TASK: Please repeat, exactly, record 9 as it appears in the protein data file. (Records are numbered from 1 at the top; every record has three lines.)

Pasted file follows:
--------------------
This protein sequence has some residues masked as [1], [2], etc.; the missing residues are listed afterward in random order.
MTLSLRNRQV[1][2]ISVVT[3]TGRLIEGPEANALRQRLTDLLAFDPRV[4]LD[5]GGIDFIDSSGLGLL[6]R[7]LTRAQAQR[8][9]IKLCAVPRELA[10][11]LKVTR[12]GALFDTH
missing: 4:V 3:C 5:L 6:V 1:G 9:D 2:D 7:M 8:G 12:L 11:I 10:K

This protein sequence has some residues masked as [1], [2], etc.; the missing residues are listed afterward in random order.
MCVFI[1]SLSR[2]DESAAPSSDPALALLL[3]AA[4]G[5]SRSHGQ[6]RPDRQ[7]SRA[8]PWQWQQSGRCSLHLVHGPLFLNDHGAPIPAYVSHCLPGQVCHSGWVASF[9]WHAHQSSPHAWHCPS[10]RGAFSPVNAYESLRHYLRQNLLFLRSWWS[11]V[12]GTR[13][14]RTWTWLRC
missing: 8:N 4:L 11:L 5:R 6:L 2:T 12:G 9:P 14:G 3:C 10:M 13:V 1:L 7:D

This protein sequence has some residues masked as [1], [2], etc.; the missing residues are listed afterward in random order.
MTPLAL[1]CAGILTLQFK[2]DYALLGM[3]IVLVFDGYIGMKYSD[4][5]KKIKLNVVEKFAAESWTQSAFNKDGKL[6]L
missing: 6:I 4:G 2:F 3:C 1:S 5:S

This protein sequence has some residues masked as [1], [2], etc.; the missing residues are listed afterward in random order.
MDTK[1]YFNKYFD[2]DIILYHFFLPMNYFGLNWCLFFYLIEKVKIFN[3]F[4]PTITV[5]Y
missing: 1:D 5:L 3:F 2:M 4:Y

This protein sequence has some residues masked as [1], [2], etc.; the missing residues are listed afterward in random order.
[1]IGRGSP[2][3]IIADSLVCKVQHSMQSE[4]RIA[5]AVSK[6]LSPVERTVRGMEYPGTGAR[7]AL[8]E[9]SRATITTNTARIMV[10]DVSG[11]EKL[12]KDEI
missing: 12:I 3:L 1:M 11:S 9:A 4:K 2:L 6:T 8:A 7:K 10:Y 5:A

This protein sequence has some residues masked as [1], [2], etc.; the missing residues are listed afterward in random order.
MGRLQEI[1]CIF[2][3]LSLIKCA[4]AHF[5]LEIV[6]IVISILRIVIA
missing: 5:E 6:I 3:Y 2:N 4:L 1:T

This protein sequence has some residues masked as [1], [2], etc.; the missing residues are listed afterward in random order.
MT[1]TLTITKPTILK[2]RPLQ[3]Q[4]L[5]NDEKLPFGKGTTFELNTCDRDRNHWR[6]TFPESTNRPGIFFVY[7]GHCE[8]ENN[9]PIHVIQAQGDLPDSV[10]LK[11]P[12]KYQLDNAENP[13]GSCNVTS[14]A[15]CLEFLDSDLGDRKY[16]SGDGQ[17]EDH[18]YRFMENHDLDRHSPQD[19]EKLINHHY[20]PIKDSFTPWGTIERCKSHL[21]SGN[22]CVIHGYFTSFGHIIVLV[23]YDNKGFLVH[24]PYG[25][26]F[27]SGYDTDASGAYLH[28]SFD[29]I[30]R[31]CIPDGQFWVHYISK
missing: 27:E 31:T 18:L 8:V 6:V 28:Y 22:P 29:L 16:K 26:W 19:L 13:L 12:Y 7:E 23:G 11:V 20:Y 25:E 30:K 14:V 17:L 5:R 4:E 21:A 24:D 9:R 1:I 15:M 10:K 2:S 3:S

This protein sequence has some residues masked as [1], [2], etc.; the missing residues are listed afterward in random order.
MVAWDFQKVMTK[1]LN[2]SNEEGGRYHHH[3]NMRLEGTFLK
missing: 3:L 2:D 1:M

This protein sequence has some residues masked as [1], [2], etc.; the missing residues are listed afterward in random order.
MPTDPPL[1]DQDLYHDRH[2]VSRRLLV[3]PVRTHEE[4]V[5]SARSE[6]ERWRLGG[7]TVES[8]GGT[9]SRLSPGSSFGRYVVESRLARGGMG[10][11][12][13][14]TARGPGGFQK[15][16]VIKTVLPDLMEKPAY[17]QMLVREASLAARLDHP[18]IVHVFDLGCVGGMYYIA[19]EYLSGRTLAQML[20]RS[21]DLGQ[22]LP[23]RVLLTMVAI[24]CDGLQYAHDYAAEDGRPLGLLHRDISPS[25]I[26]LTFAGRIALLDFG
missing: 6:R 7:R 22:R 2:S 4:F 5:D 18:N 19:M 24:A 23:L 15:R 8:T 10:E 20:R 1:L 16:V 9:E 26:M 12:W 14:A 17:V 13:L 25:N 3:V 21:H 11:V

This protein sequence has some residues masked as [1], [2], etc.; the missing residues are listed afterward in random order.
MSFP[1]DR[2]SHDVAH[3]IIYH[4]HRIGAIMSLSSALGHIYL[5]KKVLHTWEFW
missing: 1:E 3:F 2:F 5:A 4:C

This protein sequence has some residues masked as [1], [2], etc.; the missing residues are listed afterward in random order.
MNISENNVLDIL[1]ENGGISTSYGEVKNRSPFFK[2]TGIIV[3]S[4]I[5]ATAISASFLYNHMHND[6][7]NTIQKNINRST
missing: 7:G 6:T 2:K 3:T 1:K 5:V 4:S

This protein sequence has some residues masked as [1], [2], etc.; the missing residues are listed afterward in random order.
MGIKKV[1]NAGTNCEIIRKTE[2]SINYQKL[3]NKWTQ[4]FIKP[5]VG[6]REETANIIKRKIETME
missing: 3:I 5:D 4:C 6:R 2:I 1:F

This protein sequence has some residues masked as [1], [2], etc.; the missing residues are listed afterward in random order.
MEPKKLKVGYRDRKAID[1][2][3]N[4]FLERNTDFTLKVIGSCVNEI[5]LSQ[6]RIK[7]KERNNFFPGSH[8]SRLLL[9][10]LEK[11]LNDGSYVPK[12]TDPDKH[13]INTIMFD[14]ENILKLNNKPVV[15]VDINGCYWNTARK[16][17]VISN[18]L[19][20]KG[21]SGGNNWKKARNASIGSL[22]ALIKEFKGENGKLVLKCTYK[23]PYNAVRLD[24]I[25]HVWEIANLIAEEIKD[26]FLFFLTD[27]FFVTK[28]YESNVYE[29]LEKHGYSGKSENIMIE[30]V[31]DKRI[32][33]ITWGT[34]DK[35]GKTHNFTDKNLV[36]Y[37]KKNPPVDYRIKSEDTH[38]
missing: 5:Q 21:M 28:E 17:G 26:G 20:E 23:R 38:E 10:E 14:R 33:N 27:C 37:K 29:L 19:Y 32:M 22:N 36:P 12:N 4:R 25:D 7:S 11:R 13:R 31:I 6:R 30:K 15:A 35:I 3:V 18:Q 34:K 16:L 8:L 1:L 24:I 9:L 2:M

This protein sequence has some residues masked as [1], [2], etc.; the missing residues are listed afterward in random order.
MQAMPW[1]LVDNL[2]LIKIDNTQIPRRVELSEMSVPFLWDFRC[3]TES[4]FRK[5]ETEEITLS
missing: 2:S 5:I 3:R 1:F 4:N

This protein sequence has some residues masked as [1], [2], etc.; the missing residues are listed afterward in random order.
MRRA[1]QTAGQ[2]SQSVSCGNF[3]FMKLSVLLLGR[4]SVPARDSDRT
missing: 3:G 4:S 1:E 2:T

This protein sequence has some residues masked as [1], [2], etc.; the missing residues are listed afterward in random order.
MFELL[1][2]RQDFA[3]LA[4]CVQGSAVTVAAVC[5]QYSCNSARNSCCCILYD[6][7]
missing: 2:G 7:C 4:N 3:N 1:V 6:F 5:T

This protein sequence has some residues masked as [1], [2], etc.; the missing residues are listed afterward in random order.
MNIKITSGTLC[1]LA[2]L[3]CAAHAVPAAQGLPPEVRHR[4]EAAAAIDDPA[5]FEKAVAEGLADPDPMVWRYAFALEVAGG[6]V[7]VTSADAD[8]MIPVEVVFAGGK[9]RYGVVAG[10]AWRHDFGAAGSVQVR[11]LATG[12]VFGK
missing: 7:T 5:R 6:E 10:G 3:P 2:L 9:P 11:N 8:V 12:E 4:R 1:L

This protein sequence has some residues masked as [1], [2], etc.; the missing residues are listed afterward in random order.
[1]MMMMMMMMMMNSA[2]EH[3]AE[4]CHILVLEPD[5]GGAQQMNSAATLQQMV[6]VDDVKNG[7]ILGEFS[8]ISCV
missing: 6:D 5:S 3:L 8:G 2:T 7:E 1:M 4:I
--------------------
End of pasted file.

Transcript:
This protein sequence has some residues masked as [1], [2], etc.; the missing residues are listed afterward in random order.
MPTDPPL[1]DQDLYHDRH[2]VSRRLLV[3]PVRTHEE[4]V[5]SARSE[6]ERWRLGG[7]TVES[8]GGT[9]SRLSPGSSFGRYVVESRLARGGMG[10][11][12][13][14]TARGPGGFQK[15][16]VIKTVLPDLMEKPAY[17]QMLVREASLAARLDHP[18]IVHVFDLGCVGGMYYIA[19]EYLSGRTLAQML[20]RS[21]DLGQ[22]LP[23]RVLLTMVAI[24]CDGLQYAHDYAAEDGRPLGLLHRDISPS[25]I[26]LTFAGRIALLDFG
missing: 6:R 7:R 22:R 2:S 4:F 5:D 18:N 19:M 24:A 23:L 15:R 8:T 10:E 20:R 1:L 16:V 9:E 26:M 12:W 14:A 17:V 13:L 25:N 3:V 21:H 11:V